This is done by Google on purpose. There a Matt Cutts interview on Forbes saying that they will seek to send more traffic to sites that are larger /spend more money or something like that. Essentially Google is aiming to kill the small site and Walmartize the web.

If 10,000 sellers are using the exact same content as the manufacturer, in Google's eyes, why should ANY of the 10,000 sellers receive any type of "benefit" from just copying the manufacturer's content. The user can get the same information from the manufacturer's site. The sellers who make their own product descriptions are adding value (or they are at least making an effort to add value).

Fine, send them all to Walmart.com and the web will react. As I mentioned above there's other criteria to consider (price for one), paying a dozen Indians to write about furniture they never saw or used is designing for Google and makes the web a poor experience.


Duplicate content is part of language, even outside of the web. That's the reason we have fads, and idioms. Using duplicate content as a "quality" measure is irrational.

Exactly, have one of the Googlebots here describe the 2010 Audi A8. Should Google ban all but the largest car dealer and have people from Michigan go to Texas or CA to buy the cars?

LifeinAsia




msg:4302597
 5:08 pm on Apr 22, 2011 (gmt 0)

It's not banning. It's not even "punishing." It's promoting those people and companies that do more than everyone else is doing.

If 10,000 sites are doing the exact same thing, only 10 of them can be on page 1. (This fact existed long before Panda.) If 10 of them actually do some extra work to differentiate themselves from the other 9,990, who do you think should get the privilege of being on page 1?

Sure, initially, 10 sites who just write crap rewrites will shoot to the top. But pretty soon some of the other 9,990 will catch on and write non-crap re-writes, which (should) put them above the crap re-writes.

I deal with the same issue in my niche (hotel reservations). There are thousands of reservation sites and affiliate sites that all use the exact same hotel descriptions. Why should my exact same hotel descriptions rank above the thousands of other sites with the exact same descriptions? They shouldn't. That's why I rewrite the descriptions for some. That's why I develop extra content that isn't available on other sites (until it's scraped). That's why I have UCG. I've also spent years building the brand for the site. Those are the reasons why my site is above thousands of other cookie cutter sites. Sure, I also rank behind the Walmarts of the travel industry for some searches. But I don't expect to be #1 for every possible related search.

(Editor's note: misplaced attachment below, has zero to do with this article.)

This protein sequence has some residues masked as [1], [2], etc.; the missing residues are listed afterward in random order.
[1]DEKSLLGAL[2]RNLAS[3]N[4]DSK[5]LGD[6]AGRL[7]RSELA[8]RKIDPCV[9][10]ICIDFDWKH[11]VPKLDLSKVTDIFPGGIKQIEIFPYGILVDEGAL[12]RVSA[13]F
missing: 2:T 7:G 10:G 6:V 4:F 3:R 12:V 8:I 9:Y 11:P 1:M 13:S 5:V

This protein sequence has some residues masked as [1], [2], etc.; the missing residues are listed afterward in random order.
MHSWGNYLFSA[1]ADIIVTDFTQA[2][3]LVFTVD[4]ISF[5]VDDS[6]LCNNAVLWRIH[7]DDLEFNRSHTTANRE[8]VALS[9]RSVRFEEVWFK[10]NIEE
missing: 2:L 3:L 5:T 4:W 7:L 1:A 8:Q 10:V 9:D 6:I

walkman




msg:4302607
 5:20 pm on Apr 22, 2011 (gmt 0)

LifeinAsia, you touched on the problem issues: 1. nonsense content is for search engine, 2. scrappers will take it and three, panda is a sitewide demotion.

Throw some scraps at other sites, not send everything to Walmart & Co.

ascensions




msg:4302614
 5:28 pm on Apr 22, 2011 (gmt 0)

It's promoting those people and companies that do more than everyone else is doing.


I disagree. Quantity does not equal quality. Manpower does not equal quality. Quality is determined by the usefulness of the content to the user.

If a blog does better at representing a story than a news site using quoted duplicate content, and additional opinion, then it SHOULD outrank the original news source... because it's better.

walkman




msg:4302622
 5:42 pm on Apr 22, 2011 (gmt 0)

ascensions, Google support essentially told a blogger not to bother doing a blog about the Barcelona soccer team...unless you can interview the stars and have access to them because it would not be different. That's how insane they have gotten.

ByronM




msg:4302642
 6:05 pm on Apr 22, 2011 (gmt 0)

I wonder how the tech industry is panning out. When i ran my commerce site we paid big money to have datafeeds for product descriptions because its incomprehensibly expensive to do your own and still maintain reliable data. When people search for computer parts they do so not by description but by comparison of reviews and pricing. If your data is an exception to the "normal" data that has been normalized by manufactures then you're probably going to lose business. All of these descriptions would of course be heavily duped, but as a standard - which they should be so that you know you're comparing the same product.

Bewenched




msg:4302652
 6:26 pm on Apr 22, 2011 (gmt 0)

im pretty sure that manufacturers WANT shops to use their descriptions.


Fyi, some manufacturers REQUIRE IT

some of the brands we carry require us to use their descriptions of a product in order to be an authorized reseller.

OldIrish




msg:4302663
 6:59 pm on Apr 22, 2011 (gmt 0)

Thanks to Panda I've now got a boycott Google graphics and icons database about ready to launch (all free of course). :)

netmeg




msg:4302666
 7:04 pm on Apr 22, 2011 (gmt 0)

ascensions, Google support essentially told a blogger not to bother doing a blog about the Barcelona soccer team...unless you can interview the stars and have access to them because it would not be different.